I’m right there with them, especially since my old air conditioner doesn’t do anything and I’m convinced that it’s actually hotter in my room than it is outside. Despite the unpleasantness of it all, there are some seasonal Korean eats and treats that help to make the heat a bit more tolerable.
Mul Naengmyeon (물 냉면)
Cold noodles are a favorite of Koreans on hot summer days. Mul Naengmyeon (“water noodles”) is a dish that consists of chewy buckwheat noodles topped with a few shreds of vegetables (usually cucumbers) and half a boiled egg and is served in cold, icy clear broth.
To me, it tastes best with a dollop of gochujang (spicy red pepper paste) and a squeeze of vinegar and mustard. It is usually eaten with barbequed meat which is a nice addition, as the charcoal flavor is a taste of summer in itself.
Try it at Bukchon Mandu in Insadong.
Kong Guksu (콩국수)
Another summer favorite is kong guksu (“bean noodles”) which is also a cold noodle dish but is quite different from mul naegmyeon. The noodles in this dish are hand cut and made from wheat flour, making them thicker and softer. They are served in a creamy broth made from ground soybeans and salt is usually added to taste.
This soup can be a bit gritty and it took me a while to get used to it but after acquiring a taste for it, I’ve become quite addicted. It tastes especially nice with a side of fresh kimchi.
Try it at Jinju Hoegwan near City Hall.
Koreans have a theory that during the three hottest days of summer- chobok, jungbok, and malbok- heat should be fought with heat. So, it’s tradition here to eat samgyetang (ginseng chicken soup). The soup contains other healthy ingredients like garlic and jujube, which no doubt helped to fight the illnesses prevalent during the heat back in the day.
I’m all about following tradition, and the soup is quite delicious, but I prefer to eat my samgyetang in restaurants that have the AC on full blast.
Try it at Tosokchon Samgyetang near Gwanghwamun Station.
Samgyetang is eaten on the hottest days of summer. (Photo: Korea Tourism Organization)
Patbingsu (“red bean ice flakes”) is essentially the closest thing to a Korean snowball. Traditionally, the summer treat is a mound of ice shavings topped with sweetened red beans and rice cake pieces. Nowadays, the treat can consist of just about anything, as coffee shops and restaurants (from Korean joints to Burger King and Baskin-Robbins) try to outdo each other on creativity.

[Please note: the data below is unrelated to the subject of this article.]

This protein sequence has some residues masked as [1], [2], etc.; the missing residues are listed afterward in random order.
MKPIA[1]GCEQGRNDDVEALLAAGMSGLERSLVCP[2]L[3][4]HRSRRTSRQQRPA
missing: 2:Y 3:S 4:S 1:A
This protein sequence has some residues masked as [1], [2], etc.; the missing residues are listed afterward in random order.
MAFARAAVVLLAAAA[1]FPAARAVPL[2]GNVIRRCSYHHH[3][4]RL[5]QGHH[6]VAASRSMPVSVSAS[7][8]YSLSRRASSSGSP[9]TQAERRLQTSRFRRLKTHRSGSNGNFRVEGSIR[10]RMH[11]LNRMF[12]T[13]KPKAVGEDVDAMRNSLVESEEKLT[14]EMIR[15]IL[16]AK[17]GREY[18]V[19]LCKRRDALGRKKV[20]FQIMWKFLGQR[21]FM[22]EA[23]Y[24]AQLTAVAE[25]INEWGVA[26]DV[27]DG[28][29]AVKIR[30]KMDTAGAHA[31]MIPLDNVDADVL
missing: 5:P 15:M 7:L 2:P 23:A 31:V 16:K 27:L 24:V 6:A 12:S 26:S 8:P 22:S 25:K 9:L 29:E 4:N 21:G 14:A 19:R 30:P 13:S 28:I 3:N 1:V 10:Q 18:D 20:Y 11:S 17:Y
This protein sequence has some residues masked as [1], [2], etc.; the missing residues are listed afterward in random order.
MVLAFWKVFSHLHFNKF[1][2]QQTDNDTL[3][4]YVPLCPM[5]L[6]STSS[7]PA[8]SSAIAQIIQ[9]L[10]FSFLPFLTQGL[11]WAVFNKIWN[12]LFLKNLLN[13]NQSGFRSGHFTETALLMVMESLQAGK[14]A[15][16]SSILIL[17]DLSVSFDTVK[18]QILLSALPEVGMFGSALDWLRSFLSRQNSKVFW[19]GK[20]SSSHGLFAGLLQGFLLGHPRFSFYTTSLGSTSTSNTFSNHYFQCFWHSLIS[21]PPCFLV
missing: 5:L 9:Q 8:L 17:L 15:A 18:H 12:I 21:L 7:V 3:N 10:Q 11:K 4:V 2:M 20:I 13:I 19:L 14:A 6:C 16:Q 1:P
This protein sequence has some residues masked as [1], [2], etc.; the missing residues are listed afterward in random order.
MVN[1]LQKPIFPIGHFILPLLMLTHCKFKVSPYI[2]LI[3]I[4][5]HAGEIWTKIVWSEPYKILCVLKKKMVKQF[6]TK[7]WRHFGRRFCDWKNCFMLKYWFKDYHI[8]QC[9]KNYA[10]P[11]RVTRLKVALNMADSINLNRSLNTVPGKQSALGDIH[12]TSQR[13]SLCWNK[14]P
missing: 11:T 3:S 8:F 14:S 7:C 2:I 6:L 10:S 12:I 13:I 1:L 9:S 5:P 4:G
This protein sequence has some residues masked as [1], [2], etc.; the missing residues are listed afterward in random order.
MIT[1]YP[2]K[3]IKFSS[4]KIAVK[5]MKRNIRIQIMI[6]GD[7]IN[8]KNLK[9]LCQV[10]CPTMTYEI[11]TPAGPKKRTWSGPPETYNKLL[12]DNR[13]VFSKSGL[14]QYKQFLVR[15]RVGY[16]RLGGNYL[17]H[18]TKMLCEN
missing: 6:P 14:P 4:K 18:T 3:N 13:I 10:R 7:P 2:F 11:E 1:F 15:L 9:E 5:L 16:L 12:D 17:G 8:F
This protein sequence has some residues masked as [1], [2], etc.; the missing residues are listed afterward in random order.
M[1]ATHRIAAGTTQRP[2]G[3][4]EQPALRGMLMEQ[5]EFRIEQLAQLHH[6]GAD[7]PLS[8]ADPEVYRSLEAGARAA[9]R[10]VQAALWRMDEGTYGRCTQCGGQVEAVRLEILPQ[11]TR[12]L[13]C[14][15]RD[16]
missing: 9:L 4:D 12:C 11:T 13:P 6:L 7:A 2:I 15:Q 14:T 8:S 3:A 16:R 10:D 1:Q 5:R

I don’t mind the red beans but my favorite bigsus are usually full of condensed milk and loaded with ice cream and lots of fruit in place of the beans. The green tea versions are also quite delectable. Try it at Homilpat (호밀밭) in Sinchon!
Maekju (맥주)I’m pretty certain that maekju, or beer, is a beverage enjoyed by the entire world during the hot days of summer. Korean beer isn’t necessarily world renowned and I have to admit that neither Cass, Max, or Hite, the top Korean brands, are on my list of favorite beers. Still, Koreans have a cool tradition that make drinking the subpar brews enjoyable.
When the days become warmer in May, convenience stores around the country break out their plastic patio furniture so that customers don’t have to go far to have a beer. Considering domestic beer is quite cheap, convenience store drinking sessions offer a budget friendly, more laid back option compared to bar hopping.
It’s quite the norm for my co-workers and I to get together after a long day at work at the nearby Family Mart and throw back a few brews over some ramen noodles or snacks. The plastic tables usually stay out until the weather turns too cold to be outside.
TimeOut recently compiled a list of the best convenience stores to sip beer. Check it out here.
Some convenience stores, like this Family Mart near my apartment, even have patios, creating a comfortable atmosphere for corner store drinking sessions.
Words by Mimsie Ladner of Seoul Searching. Content may not be reproduced unless authorized.